Food and chemical toxicology : an international journal published for the British Industrial Biological Research Association

Assessment of cancer risk from ethylene oxide residues in spices imported into New Zealand.

PMID 11527564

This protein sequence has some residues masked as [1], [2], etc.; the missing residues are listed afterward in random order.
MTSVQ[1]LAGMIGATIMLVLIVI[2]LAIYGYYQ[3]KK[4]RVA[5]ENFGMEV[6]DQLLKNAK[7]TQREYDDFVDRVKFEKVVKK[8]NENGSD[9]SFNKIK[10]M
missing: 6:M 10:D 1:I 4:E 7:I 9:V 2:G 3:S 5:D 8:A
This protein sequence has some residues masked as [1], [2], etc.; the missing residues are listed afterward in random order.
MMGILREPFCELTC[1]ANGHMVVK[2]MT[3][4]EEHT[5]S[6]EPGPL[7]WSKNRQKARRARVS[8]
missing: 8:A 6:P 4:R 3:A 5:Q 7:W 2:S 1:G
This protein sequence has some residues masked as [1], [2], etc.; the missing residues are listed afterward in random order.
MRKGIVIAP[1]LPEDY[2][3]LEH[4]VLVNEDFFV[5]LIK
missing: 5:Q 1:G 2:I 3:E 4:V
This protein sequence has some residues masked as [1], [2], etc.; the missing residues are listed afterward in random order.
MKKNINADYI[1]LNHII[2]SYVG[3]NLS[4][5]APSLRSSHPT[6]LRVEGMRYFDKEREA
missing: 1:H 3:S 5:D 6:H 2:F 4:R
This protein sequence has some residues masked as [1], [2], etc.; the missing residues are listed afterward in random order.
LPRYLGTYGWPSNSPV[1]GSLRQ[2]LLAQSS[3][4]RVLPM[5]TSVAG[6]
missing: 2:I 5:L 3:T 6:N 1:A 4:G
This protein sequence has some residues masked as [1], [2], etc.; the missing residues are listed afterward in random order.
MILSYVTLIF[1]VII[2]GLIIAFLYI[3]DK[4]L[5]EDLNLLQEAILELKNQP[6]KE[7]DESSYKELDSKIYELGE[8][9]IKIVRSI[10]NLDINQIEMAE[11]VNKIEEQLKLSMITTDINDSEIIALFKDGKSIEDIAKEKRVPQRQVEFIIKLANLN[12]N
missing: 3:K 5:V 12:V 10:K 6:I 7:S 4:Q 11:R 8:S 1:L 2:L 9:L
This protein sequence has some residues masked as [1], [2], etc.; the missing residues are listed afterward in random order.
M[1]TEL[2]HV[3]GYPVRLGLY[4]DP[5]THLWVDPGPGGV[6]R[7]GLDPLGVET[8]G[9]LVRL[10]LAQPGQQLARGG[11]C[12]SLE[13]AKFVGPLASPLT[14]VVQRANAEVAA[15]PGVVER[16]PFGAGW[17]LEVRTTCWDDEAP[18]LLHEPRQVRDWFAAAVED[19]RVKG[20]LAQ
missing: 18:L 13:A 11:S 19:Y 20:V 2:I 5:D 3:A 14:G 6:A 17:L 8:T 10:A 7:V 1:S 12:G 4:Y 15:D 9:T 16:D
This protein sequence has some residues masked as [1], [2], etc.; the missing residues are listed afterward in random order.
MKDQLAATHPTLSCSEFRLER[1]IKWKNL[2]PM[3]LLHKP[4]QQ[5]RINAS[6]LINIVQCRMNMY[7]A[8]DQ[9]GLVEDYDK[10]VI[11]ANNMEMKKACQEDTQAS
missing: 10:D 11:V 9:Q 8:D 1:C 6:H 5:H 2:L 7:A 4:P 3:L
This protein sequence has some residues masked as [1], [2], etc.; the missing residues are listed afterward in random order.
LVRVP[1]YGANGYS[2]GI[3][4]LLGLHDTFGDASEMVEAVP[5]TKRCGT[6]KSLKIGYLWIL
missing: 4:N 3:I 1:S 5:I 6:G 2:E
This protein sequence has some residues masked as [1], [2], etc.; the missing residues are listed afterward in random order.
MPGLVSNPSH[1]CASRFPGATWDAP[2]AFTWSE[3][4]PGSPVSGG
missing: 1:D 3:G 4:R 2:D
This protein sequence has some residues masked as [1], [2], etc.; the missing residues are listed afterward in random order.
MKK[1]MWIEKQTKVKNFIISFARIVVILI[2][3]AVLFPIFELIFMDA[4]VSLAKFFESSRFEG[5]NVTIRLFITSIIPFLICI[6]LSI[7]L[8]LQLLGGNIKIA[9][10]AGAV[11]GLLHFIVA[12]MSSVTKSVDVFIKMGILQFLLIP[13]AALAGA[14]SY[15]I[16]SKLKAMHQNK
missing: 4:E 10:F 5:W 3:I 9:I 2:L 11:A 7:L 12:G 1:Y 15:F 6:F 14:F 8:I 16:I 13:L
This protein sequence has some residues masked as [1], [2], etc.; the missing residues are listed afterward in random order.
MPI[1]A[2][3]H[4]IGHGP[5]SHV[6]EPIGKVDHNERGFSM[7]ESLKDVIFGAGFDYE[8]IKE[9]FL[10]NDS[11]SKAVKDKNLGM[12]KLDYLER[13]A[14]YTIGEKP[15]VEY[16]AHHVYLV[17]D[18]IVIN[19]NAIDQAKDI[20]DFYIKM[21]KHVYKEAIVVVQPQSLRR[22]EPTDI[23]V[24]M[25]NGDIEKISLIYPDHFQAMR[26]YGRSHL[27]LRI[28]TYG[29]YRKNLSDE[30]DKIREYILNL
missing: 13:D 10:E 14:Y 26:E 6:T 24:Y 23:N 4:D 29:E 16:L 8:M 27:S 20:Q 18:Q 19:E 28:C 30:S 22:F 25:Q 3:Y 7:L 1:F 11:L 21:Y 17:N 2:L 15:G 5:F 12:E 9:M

Quantitative estimates of cancer risks from ethylene oxide (ETO) residues were constructed based on 200 retail samples of various spices in New Zealand. Two samples of cinnamon contained detectable ETO. The highest value encountered was 15 ppm. ETO was not detected in the remaining 198 samples. However, 31 samples had detectable levels of ethylene chlorohydrin (ECH) and/or ethylene bromohydrin (EBH). A conservative estimate of ETO intake, based on average spice consumption, was 3.4 x 10(-6) mg/kg/day. Cancer potency factors for ETO ranging from 0.29 to 0.55 (mg/kg/day)(-1) were used to form cancer risk estimates. The resulting estimates of average lifetime excess cancer risk was 0.8 x 10(-6) to 1.7 x 10(-6). The US 97.5 percentile value for spice consumption (2.8 kg spices per year), gave an extreme upper-end estimate of lifetime cancer risk of approximately 1.4 x 10(-5). These risks are practically negligible considering the conservative assumptions used in estimating exposure to ETO. The exposures to ECH and EBH are 200-300-fold higher than to ETO. These compounds are of lesser potency to ETO in terms of mutagenicity or carcinogenicity in studies to date. However, the precise contribution of these compounds to the cancer risk estimate is uncertain due to large toxicological data gaps, including the absence of a 2-year cancer bioassay by the oral route.